Nations, nationality, and civil society in the work of Edward Shils
in The calling of social thought
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This chapter explores Shils’ original and highly nuanced treatment of the concepts of ‘nationality’, ‘nationalism’, and ‘civil society’. In particular, the chapter argues that Shils distinguishes between ‘nationality’ (which he seems to use as a synonym for ‘national self-consciousness’) and ‘nationalism’, which he identifies as an ideology. In this taxonomy, ‘nationality’ is a basic almost primordial force that provides the foundation for civil society and, ultimately, individual liberty. In this respect, nationality is a positive, or at the very least neutral, force. Shils portrays the ideology of nationalism, on the other hand, as highly dangerous. To put it simply, while regarding nationality as essential for civil society, Shils suggested that nationalism is in fact a danger to it. The chapter goes on to situate Shils’s theories of nations and nationalism with in the broader scholarly debate on these subjects. In the process, it examines Shils’s ideas concerning the relative antiquity of nations and the historical specifics about the origins of nationalism.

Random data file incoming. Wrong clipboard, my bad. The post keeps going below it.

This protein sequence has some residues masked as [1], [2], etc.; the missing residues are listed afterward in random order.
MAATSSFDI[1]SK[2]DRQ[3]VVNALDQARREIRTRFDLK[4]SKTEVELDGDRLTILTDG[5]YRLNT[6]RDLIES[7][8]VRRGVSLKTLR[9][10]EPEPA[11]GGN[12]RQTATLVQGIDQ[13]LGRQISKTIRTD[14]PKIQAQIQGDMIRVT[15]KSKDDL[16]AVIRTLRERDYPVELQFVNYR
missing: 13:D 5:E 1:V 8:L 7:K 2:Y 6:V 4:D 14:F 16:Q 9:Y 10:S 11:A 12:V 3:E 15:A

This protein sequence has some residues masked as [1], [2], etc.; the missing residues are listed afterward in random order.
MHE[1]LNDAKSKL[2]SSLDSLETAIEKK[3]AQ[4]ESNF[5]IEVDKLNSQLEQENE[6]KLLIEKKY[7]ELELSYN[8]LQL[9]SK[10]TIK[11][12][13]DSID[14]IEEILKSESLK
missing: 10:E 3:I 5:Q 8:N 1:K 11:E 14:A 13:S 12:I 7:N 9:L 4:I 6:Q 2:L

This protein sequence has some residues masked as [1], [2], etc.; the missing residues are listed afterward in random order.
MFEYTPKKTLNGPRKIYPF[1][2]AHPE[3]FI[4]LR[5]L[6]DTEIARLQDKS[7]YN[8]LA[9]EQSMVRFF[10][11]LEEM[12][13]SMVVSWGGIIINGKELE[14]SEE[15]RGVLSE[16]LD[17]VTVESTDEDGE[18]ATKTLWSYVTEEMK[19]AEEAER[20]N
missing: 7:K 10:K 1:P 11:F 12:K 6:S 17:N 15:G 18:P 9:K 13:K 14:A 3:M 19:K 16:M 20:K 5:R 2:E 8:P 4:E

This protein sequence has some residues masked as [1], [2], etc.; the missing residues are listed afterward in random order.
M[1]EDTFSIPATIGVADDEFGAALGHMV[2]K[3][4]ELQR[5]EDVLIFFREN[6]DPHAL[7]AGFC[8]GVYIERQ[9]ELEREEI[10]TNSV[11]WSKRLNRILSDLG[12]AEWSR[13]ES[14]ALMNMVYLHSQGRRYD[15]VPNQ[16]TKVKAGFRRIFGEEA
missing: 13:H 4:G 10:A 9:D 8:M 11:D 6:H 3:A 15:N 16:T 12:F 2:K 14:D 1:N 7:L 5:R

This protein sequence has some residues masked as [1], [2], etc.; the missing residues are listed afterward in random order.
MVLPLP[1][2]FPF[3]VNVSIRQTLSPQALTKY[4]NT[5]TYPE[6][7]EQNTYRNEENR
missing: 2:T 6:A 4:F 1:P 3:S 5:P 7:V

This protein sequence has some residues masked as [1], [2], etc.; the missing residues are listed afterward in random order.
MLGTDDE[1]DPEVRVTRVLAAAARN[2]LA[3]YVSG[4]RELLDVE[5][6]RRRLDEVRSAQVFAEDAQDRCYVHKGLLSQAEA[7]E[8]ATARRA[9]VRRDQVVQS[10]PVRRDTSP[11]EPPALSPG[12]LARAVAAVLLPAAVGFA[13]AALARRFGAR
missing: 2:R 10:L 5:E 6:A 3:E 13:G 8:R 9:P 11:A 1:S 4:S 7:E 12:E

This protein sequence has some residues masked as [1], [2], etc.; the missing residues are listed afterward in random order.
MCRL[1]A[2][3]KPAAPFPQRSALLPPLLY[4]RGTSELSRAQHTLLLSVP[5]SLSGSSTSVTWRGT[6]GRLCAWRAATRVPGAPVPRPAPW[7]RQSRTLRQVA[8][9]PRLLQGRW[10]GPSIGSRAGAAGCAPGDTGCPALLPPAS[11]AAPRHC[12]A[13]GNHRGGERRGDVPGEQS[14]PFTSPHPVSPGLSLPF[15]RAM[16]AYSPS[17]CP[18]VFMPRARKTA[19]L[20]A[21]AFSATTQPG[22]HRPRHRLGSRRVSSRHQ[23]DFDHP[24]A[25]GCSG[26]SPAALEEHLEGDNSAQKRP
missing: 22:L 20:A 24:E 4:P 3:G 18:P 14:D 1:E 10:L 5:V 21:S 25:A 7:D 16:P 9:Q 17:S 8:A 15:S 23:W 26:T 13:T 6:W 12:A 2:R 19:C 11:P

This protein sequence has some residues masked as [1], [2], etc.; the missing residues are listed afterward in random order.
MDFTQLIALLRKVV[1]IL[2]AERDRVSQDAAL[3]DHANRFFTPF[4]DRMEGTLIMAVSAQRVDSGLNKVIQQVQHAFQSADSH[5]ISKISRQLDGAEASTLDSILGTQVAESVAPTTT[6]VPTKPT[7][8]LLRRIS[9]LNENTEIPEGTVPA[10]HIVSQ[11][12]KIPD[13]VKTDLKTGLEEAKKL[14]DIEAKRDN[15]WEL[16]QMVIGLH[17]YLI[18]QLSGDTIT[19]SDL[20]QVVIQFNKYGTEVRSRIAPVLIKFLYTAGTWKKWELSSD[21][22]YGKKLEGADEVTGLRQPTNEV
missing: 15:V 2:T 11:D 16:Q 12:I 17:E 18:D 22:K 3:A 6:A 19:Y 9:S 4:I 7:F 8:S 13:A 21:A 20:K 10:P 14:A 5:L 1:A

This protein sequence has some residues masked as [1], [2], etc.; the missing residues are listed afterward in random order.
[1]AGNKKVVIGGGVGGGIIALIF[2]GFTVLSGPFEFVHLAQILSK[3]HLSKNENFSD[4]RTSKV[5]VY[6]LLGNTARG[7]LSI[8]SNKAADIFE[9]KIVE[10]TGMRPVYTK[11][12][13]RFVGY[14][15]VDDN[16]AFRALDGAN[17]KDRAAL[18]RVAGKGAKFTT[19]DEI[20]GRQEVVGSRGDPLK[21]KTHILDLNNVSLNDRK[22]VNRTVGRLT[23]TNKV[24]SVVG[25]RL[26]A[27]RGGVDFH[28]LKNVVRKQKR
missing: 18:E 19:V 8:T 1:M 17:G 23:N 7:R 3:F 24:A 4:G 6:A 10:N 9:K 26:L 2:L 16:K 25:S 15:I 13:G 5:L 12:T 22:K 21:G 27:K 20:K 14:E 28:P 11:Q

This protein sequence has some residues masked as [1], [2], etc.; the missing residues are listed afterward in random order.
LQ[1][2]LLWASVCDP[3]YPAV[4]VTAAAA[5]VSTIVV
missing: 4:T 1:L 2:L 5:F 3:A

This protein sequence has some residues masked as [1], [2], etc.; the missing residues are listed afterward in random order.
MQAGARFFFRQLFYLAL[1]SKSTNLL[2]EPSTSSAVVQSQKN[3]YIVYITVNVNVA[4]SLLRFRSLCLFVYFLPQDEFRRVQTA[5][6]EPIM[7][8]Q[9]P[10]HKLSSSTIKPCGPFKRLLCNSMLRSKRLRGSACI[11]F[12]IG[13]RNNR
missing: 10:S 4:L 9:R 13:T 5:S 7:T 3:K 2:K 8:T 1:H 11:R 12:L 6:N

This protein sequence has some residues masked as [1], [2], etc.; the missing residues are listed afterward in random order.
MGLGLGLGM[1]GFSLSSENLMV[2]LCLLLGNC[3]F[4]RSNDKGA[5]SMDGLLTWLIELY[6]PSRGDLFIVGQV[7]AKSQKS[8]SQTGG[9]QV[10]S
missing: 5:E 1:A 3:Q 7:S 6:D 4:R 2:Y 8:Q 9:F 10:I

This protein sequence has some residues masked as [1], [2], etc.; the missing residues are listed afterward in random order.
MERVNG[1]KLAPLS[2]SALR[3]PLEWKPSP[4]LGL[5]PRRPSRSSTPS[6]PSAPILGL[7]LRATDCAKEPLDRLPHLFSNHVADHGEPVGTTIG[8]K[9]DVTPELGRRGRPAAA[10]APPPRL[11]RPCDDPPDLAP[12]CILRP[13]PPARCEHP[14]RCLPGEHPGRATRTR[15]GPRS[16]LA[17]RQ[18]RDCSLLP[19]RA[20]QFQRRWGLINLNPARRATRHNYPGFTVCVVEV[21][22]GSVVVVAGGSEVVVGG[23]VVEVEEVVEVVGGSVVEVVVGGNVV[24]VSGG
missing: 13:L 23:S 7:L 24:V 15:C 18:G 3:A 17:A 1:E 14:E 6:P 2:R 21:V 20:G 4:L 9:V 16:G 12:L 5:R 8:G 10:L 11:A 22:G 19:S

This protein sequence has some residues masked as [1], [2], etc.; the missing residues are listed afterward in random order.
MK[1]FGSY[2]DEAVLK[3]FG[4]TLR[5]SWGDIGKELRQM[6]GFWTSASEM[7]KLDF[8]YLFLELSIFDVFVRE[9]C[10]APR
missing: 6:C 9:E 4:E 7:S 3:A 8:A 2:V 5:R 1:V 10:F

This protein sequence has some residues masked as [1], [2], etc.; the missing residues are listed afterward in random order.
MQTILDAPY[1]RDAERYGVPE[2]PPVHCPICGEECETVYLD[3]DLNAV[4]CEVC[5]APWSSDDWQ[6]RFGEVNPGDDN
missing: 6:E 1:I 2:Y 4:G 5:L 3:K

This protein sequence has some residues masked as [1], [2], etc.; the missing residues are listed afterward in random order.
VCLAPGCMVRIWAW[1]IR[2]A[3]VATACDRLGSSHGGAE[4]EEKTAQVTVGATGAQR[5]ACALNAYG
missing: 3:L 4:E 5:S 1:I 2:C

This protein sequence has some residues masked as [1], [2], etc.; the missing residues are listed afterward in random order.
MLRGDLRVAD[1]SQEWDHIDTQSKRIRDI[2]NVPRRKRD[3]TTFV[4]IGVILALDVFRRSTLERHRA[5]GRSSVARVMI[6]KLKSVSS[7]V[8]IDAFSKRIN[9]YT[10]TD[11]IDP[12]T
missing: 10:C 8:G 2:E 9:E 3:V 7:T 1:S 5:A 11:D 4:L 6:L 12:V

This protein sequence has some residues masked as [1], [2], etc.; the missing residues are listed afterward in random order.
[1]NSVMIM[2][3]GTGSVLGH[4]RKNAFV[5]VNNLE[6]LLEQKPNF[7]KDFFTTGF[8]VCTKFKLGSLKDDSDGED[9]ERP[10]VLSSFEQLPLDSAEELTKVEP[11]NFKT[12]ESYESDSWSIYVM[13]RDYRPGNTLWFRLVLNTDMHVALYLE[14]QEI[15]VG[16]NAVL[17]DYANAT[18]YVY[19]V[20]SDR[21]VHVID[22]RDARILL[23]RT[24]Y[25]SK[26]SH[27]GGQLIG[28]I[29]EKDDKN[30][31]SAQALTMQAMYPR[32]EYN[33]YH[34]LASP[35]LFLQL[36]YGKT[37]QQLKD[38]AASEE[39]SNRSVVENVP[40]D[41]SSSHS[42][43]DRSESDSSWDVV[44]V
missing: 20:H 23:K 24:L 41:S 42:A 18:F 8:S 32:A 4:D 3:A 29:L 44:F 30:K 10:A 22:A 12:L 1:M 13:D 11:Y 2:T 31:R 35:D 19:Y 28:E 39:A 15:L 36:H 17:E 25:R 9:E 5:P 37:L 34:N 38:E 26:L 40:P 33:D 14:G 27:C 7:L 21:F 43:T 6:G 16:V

The calling of social thought

Rediscovering the work of Edward Shils

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